Depot-medroxyprogesterone acetate (DMPA), a contraceptive, has been associated with increased female acquisition of HIV through unknown mechanisms. We hypothesize that DMPA use increases vaginal species diversity, changing the vaginal microbiota in ways that promote genital inflammation and female HIV acquisition. We will use previously-collected vaginal swab samples from a prospective cohort of 81 postpartum Kenyan women who initiated DMPA and a control cohort of 25 women using non-hormonal contraception. Collaborating with the Fredricks laboratory at Fred Hutchinson Cancer Research Center, where these laboratory methods were pioneered, we will determine longitudinal changes in the vaginal microbiome using broad-range PCR with high-throughput sequencing. We will use taxon-specific quantitative PCR to determine quantities of the 12 most common vaginal bacteria and track their change over time. We will then correlate vaginal microbiota changes with peak DMPA levels, and assess the impact of DMPA on specific populations of vaginal anaerobes linked to HIV acquisition. The work proposed here leverages existing specimens collected specifically to assess biological consequences of DMPA use, and will use extensive socio-demographic and clinical metadata to perform multivariate statistical analyses comparing dynamic changes in microbiota species, richness and diversity with appropriate adjustment for confounding factors. Should this research reveal significant DMPA-related microbiota changes, our results would be applicable to ongoing efforts to create safer multi-purpose HIV prevention technologies and efforts to improve vaginal health in sub-Saharan Africa.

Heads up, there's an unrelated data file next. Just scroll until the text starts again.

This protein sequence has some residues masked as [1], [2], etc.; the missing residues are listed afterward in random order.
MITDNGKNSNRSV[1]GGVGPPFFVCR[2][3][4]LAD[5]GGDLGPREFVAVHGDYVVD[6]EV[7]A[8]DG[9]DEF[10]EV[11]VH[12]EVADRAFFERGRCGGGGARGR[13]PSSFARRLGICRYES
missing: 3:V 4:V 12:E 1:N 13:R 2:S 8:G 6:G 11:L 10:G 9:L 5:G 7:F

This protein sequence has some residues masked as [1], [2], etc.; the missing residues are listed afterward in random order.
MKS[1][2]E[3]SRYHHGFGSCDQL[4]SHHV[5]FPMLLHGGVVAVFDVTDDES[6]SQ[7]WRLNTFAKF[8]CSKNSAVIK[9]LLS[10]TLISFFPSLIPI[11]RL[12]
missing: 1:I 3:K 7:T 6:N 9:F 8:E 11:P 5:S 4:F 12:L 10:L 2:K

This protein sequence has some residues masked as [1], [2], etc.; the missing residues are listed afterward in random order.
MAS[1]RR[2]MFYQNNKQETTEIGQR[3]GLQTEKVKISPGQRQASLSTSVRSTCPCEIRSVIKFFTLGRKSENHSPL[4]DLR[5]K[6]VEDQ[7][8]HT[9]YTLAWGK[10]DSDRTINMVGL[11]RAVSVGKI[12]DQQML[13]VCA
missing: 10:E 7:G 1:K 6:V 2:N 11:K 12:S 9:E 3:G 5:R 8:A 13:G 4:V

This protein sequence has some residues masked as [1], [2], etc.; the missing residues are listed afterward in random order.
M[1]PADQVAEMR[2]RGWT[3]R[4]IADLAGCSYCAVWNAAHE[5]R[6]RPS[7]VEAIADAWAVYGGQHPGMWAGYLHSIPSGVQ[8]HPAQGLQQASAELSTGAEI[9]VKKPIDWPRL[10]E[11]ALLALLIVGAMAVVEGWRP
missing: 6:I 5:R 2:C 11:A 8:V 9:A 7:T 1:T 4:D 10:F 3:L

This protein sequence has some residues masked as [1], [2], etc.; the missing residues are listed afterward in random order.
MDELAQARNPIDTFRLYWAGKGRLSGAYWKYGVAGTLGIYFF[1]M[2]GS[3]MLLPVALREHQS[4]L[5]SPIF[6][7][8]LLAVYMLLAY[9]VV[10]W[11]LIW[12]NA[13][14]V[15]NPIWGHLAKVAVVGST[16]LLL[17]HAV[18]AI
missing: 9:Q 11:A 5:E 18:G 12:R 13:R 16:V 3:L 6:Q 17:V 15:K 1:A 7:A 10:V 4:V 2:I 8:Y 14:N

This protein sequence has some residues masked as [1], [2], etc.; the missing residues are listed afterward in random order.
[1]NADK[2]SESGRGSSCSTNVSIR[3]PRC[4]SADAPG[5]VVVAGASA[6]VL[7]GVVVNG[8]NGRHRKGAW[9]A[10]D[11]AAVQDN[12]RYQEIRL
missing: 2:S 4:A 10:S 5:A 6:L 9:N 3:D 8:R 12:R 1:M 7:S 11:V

Women in sub-Saharan Africa who use DMPA as a contraceptive may have increased HIV acquisition. We will identify all species of vaginal bacteria in DMPA users and quantify change in bacteria with use of DMPA. By understanding how vaginal bacterial species change with DMPA, we can develop prevention strategies to reduce HIV acquisition among women who use contraceptives.